Good afternoon and welcome to The Point!
Remember when LIers paid to hear Flynn speak?
On Nov. 16, as rumors swirled that retired Lt. Gen. Michael Flynn would be Donald Trump’s national security adviser, Flynn came to Old Bethpage to address a Museum of American Armor gala at the behest of museum board member and PR pro Gary Lewi.
When Lewi asked Flynn to speak at the museum months before the event, he couldn’t have known Trump would win the election or that Flynn, an early and ardent supporter of Trump, would get such a plum job. To have the speech fall on the eve of Flynn’s nomination seemed almost too lucky to credit.
Nor could anybody that night have imagined how swift Flynn’s fall would be. But in retrospect, the roots of that fall were evident both in his speech in Old Bethpage and his forced retirement in 2014 from the role of Defense Intelligence Agency director under President Barack Obama.
Flynn believed the Islamic State to be an enormous threat that Obama, who in 2014 called the group the “JV,” was not taking seriously enough. Pressing this point cost him his job, even as Obama did step up efforts to combat the growing ISIS threat.
Flynn resigned Monday night after discussing sanctions with Russian representatives before Trump assumed office. Their coziness with Russia seems to stem largely from a strategy to do anything to keep Vladimir Putin strong in the fight against ISIS in Syria.
In his Old Bethpage speech, Flynn predicted that our nation’s enemies — including Russia, China, North Korea and the Islamic State — would test the Trump administration, probing for weakness. All now have, with mixed results.
Flynn also said the United States has, of late, “been the best” enemy in the world because we telegraph our intentions to adversaries. Who would have guessed he was talking about himself?
The state of the city
Maybe you turned off Mayor Bill de Blasio’s election-year State of the City address Monday night after the choir or the warm-up speakers. Maybe you believed de Blasio when he said it would be a short speech, and tuned out as he stretched past an hour. If you did, you might have missed that he stayed away from the tough stuff and returned to his winning economic message from 2013.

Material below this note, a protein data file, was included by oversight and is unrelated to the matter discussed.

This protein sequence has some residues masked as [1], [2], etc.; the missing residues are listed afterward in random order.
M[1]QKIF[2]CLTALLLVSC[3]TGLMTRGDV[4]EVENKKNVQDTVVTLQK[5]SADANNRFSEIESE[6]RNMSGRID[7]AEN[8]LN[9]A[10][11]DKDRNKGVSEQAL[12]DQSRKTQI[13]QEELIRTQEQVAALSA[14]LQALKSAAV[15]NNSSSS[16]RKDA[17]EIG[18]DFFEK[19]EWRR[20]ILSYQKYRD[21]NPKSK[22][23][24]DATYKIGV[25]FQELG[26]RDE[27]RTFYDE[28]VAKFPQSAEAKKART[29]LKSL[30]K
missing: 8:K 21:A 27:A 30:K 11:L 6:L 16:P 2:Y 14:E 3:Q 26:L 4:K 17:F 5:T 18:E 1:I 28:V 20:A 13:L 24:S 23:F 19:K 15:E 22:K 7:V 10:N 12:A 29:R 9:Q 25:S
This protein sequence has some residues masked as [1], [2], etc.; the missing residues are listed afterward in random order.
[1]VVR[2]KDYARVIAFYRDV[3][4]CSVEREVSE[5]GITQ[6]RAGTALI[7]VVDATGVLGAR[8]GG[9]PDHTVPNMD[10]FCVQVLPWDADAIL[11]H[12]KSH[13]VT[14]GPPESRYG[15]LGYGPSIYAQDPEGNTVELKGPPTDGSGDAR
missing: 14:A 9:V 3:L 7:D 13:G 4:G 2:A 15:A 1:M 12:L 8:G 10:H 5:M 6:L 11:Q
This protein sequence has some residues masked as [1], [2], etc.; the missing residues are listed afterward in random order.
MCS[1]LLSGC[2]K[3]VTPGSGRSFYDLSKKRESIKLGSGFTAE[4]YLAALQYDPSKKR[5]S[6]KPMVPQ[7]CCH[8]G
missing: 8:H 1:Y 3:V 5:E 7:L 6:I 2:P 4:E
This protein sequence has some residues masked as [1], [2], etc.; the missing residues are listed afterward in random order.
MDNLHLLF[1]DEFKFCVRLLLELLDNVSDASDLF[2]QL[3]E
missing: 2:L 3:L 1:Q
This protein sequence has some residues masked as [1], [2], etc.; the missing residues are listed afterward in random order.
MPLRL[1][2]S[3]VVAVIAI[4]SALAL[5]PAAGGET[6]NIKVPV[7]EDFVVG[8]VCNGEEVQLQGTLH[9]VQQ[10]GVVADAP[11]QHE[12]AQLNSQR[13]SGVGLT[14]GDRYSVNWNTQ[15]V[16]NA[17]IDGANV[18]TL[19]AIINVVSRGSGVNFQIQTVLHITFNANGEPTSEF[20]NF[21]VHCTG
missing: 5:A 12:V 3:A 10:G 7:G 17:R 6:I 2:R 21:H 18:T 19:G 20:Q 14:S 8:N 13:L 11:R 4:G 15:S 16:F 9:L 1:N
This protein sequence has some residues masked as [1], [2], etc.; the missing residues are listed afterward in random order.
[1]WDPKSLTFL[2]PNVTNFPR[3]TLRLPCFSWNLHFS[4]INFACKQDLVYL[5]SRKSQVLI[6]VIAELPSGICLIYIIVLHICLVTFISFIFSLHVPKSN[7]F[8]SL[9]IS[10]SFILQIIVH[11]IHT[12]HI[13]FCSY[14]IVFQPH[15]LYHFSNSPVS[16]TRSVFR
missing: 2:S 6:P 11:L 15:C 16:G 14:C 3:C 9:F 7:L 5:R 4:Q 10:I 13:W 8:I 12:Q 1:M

The focus was on the city’s “affordability crisis,” which the mayor promised to tackle with a push for 100,000 “good-paying” jobs by 2026. The mayor identified such jobs as paying $50,000 a year, and pointed to some old and some new economic development projects.
De Blasio apparently did not use entirely prepared remarks. This showed in his sometimes-effective folksiness, but also in his rambling dad jokes. That included one about whether he should use the phrase “dope.” He did.
Given less time Monday: pervasively difficult issues such as homelessness or the opioid crisis, solutions for which de Blasio promised we’d soon “hear more about.” Also missing, despite protesters outside the event: the issues of police reform beyond body cameras, and the push to close Rikers Island.
The view from Facebook
Besides airing on NY1, the mayor took to Facebook Live, where as many as 500 people seemed to be watching his speech at any given moment. But even as de Blasio spoke about affordable housing and job creation, the social media platform was overtaken by those with a different agenda.
“Pass 1447,” a commenter posted, before the speech even started. And the number kept popping up.
City Council bill No. 1447 would require construction workers to go through apprenticeship programs, a move unions say would make workers safer. It’s an issue the building trades are putting a lot of muscle behind.
But construction safety never came up during the speech. And with a relatively small Facebook Live audience, it seemed the bill’s supporters were mostly talking to each other.
St. Valentine’s Day Massacre
Happy Valentine’s Day!
We had some fun decorating our office today and wanted to share. Have a sweet day!